Each year during our Grand Challenges in Parkinson’s Disease symposium, Van Andel Institute presents the Jay Van Andel Award for Outstanding Contributions to Parkinson’s Disease Research to a scientist or scientists whose work is transforming our understanding of Parkinson’s. This year, we’re pleased to honor Daniela Berg, M.D., and Ron Postuma, M.D., M.Sc., for their groundbreaking efforts to identify the earliest symptoms of Parkinson’s disease and to translate their findings into new diagnostic criteria. Dr. Berg is the chair and director of the Department of Neurology at Christian-Albrechts-University in Kiel, Germany. Dr. Postuma is a professor of neurology at McGill University in Montreal, Canada.
VAI Voice caught up with Dr. Berg to discuss what we know (and what we don’t) about the earliest stages of Parkinson’s and how this knowledge could inform future ways to diagnose and treat the disease.
Q: How has our understanding of Parkinson’s changed in the last decade, especially as it relates to the earliest stages of the disease?
DB: In fact, it changed dramatically with observations that came even earlier than a decade ago. The first completely unexpected finding was that the pathological process known to lead to the degeneration of dopaminergic neurons does not start in the substantia nigra but at quite distant parts of the nervous systems, such as in nerve cells of the olfactory bulb or gut.
In parallel, the second so far neglected observation was that Parkinson’s disease patients frequently report non-motor symptoms occurring years to decades before the typical motor symptoms allow diagnosis. This phase preceding the clinical phase is called prodromal phase of Parkinson’s disease (PD). We thus understand Parkinson’s disease now as a disorder encompassing the entire nervous system leading to other than the typical motor symptoms long before clinical diagnosis can be made.
Q: How does an improved understanding of prodromal Parkinson’s impact development of potential diagnostic methods/criteria and therapies? Could it possibly inform preventative measures in the future?
DB: One of the major challenges in treating Parkinson’s disease is that more than half of the dopaminergic neurons have already degenerated when motor symptoms manifest that allow clinical diagnosis. This on the one hand shows the great capacity of our brain to compensate for huge deficits. On the other hand, any disease-preventing or, at least, disease-modifying therapy comes too late at this stage.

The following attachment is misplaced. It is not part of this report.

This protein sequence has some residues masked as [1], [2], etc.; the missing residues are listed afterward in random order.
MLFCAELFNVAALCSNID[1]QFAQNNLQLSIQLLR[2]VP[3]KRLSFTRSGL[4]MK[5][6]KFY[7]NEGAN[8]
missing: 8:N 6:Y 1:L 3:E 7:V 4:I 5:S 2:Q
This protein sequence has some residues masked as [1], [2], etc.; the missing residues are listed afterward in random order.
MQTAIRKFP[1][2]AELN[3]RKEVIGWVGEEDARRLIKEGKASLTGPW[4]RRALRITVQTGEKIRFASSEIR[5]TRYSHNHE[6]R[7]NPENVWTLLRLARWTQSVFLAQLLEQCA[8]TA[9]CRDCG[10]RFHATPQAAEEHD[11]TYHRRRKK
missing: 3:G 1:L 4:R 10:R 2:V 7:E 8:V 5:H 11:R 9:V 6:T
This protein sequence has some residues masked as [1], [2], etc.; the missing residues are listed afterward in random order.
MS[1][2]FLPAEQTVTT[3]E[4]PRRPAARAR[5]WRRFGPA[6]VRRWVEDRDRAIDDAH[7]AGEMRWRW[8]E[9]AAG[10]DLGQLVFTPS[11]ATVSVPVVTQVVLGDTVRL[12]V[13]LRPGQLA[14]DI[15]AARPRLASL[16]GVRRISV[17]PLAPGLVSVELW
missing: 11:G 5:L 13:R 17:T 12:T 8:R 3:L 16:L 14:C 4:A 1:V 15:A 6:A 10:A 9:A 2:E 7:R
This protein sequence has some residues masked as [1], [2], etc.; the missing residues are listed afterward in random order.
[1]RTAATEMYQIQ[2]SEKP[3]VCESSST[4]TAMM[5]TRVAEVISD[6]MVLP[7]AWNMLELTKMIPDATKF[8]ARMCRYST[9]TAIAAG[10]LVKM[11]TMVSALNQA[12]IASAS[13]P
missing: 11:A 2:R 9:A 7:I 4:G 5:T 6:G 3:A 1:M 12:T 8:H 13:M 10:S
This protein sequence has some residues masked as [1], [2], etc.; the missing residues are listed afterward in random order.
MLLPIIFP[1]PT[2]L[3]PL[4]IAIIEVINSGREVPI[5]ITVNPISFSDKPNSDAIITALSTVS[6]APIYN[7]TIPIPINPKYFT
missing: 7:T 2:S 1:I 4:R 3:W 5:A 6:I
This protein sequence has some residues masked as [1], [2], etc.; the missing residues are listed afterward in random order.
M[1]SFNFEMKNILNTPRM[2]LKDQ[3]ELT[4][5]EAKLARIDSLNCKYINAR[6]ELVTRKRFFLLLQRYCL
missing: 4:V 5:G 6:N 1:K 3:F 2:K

For truly effective disease-modifying therapies, earlier diagnosis is essential, which is only possible when there are so-called “markers” — such as clinical symptoms, biomarkers derived from blood, spinal fluid or other biomaterial or imaging — that allow the identification of individuals in the very early phase of neurodegeneration, also called the prodromal phase. A better understanding of this phase may foster the development of new markers.
As an example: We know that individuals with hyposmia, or loss of sense of smell, have a slightly higher likelihood of being in the prodromal phase than individuals with normal olfactory function. However, this symptom is fairly unspecific and the increase of likelihood of being in the prodromal phase is rather low. However, if this individual has a family history of PD along with constipation and depression then the likelihood of being in the prodromal phase increases.
The possibility of adding different prodromal markers to calculate the risk of being in the prodromal phase is used in a statistical model that is the basis of the current research criteria for prodromal PD. In individuals with a high risk of being in the prodromal phase, additional biomarkers for PD may be identified that strengthen the diagnosis. In the future, once diagnosis of prodromal PD becomes highly likely, preventive therapies may be deployed.